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Federation Reform that Delivers for the Community


Tuesday, 10th November 2015 at 10:58 am
Staff Reporter
Federation reform is back on the agenda and a hot topic of conversation in the community sector, according to national welfare peak body, the Australian Council of Social Service.

Tuesday, 10th November 2015
at 10:58 am
Staff Reporter


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Federation Reform that Delivers for the Community
Tuesday, 10th November 2015 at 10:58 am

Federation reform is back on the agenda and a hot topic of conversation in the community sector, according to national welfare peak body, the Australian Council of Social Service.

We know that the outcomes of this process could have significant implications for our sector and people experiencing disadvantage. It is therefore important for us to develop a clear vision on what a reformed federation should look like in the interests of the people our vital sector is here to serve.

To that end, ACOSS is holding a forum to bring the community sector together, joined by others from the government and private sectors – to map out this vision.

What model for reform is best able to guarantee access to minimum services for all? How can we prevent the erosion of access to services into the future?

To prepare the groundwork, ACOSS and the State and Territory Councils of Social Service recently released a statement outlining a proposal for legislated “community service guarantees” in areas of shared responsibility, to ensure universal access to affordable, essential services. The statement also sets directions for tax reform to help pay for these guarantees.

We know that government budgets are coming under increasing pressure and are justifiably concerned about some of the supposed remedies that would cut or withdraw vital health, education and welfare services, or shift their cost to the public.

In our Budget submissions and other public statements, ACOSS has strongly advocated for the need to improve the cost effectiveness of services in areas of significant real growth and to strengthen the revenue base. But we have strongly maintained the need to maintain access to essential services like education and health; and to targeted services like affordable housing.

At the heart of our proposal for legislated “community service guarantees” is the need to ensure that essential services will be there for people when they need them.

The ACOSS-COSS statement also highlights the need for a coordinated approach to federation and tax reform so that the revenue base is strengthened at the same time that community service guarantees are introduced. This would help to secure public confidence that increases in public revenue will be put to use to fund essential community services; and that this funding cannot be readily taken away in future.

We will continue to maintain that essential community services should be funded mainly through the tax system, according to people’s ability to pay. One of the options we float is to earmark particular tax revenues to expenditure in community services. For instance, revenue raised from strengthening the Medicare Levy base (by closing loopholes in the personal income tax system), together with reforms to the tax treatment of superannuation for people over 55 years old, could be earmarked to future health care and NDIS services. This would ensure a good fit between future growth in spending and revenues as the population ages. It is a much fairer alternative to higher user charges or increases in regressive taxes to fund health care.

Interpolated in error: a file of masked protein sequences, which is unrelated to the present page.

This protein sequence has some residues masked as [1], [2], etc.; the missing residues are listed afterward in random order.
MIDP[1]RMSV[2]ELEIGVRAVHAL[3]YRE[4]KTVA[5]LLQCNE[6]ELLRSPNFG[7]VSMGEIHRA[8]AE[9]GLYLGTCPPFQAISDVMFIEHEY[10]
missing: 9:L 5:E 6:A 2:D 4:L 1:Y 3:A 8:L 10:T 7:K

These options and others will at the centre of the upcoming collaborative forum in Sydney, from 23 to 24 November.

Participation will be facilitated by Ann Porcino, of RPR Consulting, who has a wealth of experience in management consulting, facilitation and leadership particularly in the community sector.

The forum will begin with a high level facilitated group discussion on the federation today and the reform process, then move into a policy workshop on ACOSS’ reform proposals, followed by detailed policy group work on models for reform in specific policy areas: health, housing, disability and early childhood education and care. It will finish with a high powered strategic session that promises to leave participants and our sector energised and inspired for the action ahead.

Speakers include:

·John Hewson, Economist, Company Director and Former Liberal Party Leader

·Jenny Gordon, Principal Advisor Research, Productivity Commission

·David De Carvalho, Deputy Secretary Strategic Reform and Policy, Families and Community Services (NSW)

·Samantha Page, CEO, Early Childhood Australia

·Chris Twomey, Director of Policy, WACOSS

It’s a great opportunity to participate in the development of a reform agenda that delivers for the community, particularly those on low incomes or experiencing other kinds of disadvantage.

The two day forum will be staged in conjunction with the Centre for Social Impact, who will host day one: Australia’s Social Pulse, followed by day two, hosted by ACOSS: Towards a Universal Service Guarantee: reforming the federation to advance our common wealth and the common good (23-24 November).

We encourage you to attend this important and timely event.

Find out more and register here.



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